Welcome to my birdwatching blog. This blog will contain stories about my bird watching trips, interesting bird news and other tales that may or may not be bird related. I want to make it useful to the avid birder as well as those who may only have a passing interest in bird watching. I enjoy photographing bird life, common and rare through a spotting scope, not that they always sit still long enough for me. Being on the outskirts of North East London, my reports will not only cover my local patch of Redbridge/Waltham Forest, but also dip into deepest Essex, Suffolk, Kent and Norfolk.

Tuesday, 13 September 2011

A little pleasure before business

Working in Rochford has its moments but not many. Unless you a member of a mobility scooter club or look forward to being poisoned by the odd Indian restaurant or two, there really isn’t much to get excited about.  Even the local Sainsburys appears to have  ended it’s Meal Deal deal.

So why the duck do I get to work 2 hours before anyone else??? There’s a couple of reasons for this – both lame. One. The traffic at that time is light and this saves me a good 30 minutes as well as fuel. Secondly, I get stuff done. No phones ring. No one demanding work and most of all, I can raid the Haribo bowl without anyone knowing. No, it’s okay, they don’t read my blog. Come to that, I’m not sure anyone does.

So, this isn’t very healthy. The Haribos and the driving are making me fat or fatter. I used to walk a good 45 minutes every day to tube stations etc and today I walk nowhere.

Until a wryneck turned up down the road.

I didn’t know it was down the road until I looked the location up. South Fambridge. Well it’s not big and it’s not famous but it sits very close to the River Crouch and it was having a moment for itself. I thought well, why don’t I put this time to use more usefully?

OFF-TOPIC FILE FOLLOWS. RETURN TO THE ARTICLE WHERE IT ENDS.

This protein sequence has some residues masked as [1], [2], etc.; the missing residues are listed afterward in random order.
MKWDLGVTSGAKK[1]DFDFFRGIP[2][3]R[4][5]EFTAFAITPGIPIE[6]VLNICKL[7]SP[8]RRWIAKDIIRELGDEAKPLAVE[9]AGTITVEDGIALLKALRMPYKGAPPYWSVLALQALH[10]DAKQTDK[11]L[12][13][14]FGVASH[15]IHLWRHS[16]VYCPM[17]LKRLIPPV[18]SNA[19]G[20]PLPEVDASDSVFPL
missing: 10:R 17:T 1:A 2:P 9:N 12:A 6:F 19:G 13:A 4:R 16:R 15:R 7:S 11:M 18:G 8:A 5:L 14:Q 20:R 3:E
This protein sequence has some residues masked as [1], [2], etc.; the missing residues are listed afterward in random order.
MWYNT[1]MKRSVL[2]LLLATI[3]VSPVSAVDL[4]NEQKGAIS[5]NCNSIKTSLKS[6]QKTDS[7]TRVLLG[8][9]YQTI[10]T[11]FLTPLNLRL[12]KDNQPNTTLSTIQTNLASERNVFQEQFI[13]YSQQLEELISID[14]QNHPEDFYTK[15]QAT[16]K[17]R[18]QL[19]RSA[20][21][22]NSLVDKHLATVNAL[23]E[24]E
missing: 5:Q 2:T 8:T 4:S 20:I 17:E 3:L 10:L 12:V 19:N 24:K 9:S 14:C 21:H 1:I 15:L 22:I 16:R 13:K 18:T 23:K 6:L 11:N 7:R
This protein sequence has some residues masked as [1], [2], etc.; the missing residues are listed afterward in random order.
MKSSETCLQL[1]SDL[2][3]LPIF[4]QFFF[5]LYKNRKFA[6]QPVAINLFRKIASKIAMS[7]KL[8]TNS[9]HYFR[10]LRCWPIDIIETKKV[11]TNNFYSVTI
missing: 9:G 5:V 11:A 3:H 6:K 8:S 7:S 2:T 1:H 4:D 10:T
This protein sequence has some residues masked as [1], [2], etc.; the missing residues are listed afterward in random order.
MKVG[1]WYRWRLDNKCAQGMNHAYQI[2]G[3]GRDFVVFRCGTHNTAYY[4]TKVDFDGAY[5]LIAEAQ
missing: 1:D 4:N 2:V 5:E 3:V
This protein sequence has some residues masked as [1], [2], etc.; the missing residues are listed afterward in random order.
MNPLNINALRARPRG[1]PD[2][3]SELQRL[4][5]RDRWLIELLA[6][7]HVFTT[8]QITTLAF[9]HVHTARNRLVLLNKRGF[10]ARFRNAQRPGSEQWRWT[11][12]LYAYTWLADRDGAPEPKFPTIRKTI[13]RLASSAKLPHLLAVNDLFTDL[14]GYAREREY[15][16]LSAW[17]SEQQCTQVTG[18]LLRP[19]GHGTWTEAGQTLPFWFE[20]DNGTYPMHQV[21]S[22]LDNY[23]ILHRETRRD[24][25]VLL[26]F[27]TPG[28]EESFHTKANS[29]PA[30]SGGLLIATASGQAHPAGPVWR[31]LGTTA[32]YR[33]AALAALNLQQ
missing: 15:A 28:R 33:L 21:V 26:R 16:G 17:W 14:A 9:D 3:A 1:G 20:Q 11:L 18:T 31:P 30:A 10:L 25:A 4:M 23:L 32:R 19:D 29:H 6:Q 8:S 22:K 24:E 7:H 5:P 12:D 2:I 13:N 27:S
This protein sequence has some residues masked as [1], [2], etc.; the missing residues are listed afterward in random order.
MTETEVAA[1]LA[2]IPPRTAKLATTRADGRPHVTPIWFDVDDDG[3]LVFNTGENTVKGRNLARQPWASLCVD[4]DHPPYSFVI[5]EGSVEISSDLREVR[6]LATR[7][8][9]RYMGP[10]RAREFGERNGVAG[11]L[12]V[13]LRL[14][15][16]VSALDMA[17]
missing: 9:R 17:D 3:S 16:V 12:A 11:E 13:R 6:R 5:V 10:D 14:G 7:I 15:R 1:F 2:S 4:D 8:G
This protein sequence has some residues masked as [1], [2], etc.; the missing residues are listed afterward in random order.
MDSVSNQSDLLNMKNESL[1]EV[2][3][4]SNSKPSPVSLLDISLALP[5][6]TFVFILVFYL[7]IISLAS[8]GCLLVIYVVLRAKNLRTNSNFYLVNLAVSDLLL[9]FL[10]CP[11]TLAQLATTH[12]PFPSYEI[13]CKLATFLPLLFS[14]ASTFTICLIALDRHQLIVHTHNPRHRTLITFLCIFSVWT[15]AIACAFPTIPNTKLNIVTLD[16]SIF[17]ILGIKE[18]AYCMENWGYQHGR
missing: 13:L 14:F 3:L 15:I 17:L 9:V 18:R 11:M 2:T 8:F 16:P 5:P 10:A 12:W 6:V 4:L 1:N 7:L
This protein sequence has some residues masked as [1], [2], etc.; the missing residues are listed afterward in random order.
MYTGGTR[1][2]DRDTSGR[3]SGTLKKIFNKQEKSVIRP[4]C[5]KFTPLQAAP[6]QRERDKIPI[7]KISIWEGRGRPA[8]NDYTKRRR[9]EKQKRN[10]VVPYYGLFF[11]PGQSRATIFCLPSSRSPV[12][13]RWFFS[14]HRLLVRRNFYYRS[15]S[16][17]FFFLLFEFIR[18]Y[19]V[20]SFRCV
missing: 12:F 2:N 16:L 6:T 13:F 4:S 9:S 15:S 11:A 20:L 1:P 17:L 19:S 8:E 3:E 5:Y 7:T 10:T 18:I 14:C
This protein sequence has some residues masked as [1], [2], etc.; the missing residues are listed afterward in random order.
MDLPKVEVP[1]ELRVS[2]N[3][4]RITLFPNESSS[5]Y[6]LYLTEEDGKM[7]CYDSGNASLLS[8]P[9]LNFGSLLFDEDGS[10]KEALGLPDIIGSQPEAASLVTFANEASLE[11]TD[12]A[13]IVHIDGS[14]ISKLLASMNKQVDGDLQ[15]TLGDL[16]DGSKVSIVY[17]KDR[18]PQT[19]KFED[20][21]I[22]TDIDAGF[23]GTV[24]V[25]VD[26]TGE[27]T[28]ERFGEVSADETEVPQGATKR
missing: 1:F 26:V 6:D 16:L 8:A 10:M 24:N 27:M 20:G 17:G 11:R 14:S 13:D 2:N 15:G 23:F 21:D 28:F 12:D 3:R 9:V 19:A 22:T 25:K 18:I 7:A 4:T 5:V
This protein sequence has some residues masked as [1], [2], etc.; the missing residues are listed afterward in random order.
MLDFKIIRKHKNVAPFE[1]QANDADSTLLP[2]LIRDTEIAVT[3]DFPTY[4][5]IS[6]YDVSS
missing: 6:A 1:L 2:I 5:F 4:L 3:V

River Crouch viewed from Seawall
So this morning, I went to South Fambridge at 7.15am and walked west along the sea wall. A stiff breeze made things a little uncomfortable and wearing short sleeves seemed a slight faux pas.

I approached the concrete pillbox, a flock of some 40 corn buntings flew up into the nearby bushes. I have only ever seen these birds in numbers below 10 before so this was a great start. No sign of the wryneck though. Further on, a few remaining sand martins and swallows skimmed the sky just above the seawall and the odd meadow pipit skipped out of the tall grass alarmed at my clod-hopping amble close to them. No sign of the wryneck.
Corn Bunting
There were curlews and common redshank calling and lesser black-backed, herring and black-headed gulls all over the mudflats. It was time to turn back and on the return, 4 whinchats and a wheatear appeared on the concrete path; whinchat, another new bird for that list of mine. A few skylark lazily flew up and glided down into the stubble fields.

Not content with disturbing a few small meadow pipits, I then disturbed a male marsh harrier that had clearly come down to get out of the wind had to then heave itself up into the air again and away in a south easterly direction probably cursing me under it’s breath. No sign of the wryneck.

The wryneck was there by all reports. Maybe tomorrow then for another early morning workout. I love working around here.


  1. Always like your blogs. Take me away to another place during another day of drudgery.

  2. Thanks Christian, it’s always encouraging to get positive feedback and I try to make people smile with my ramblings.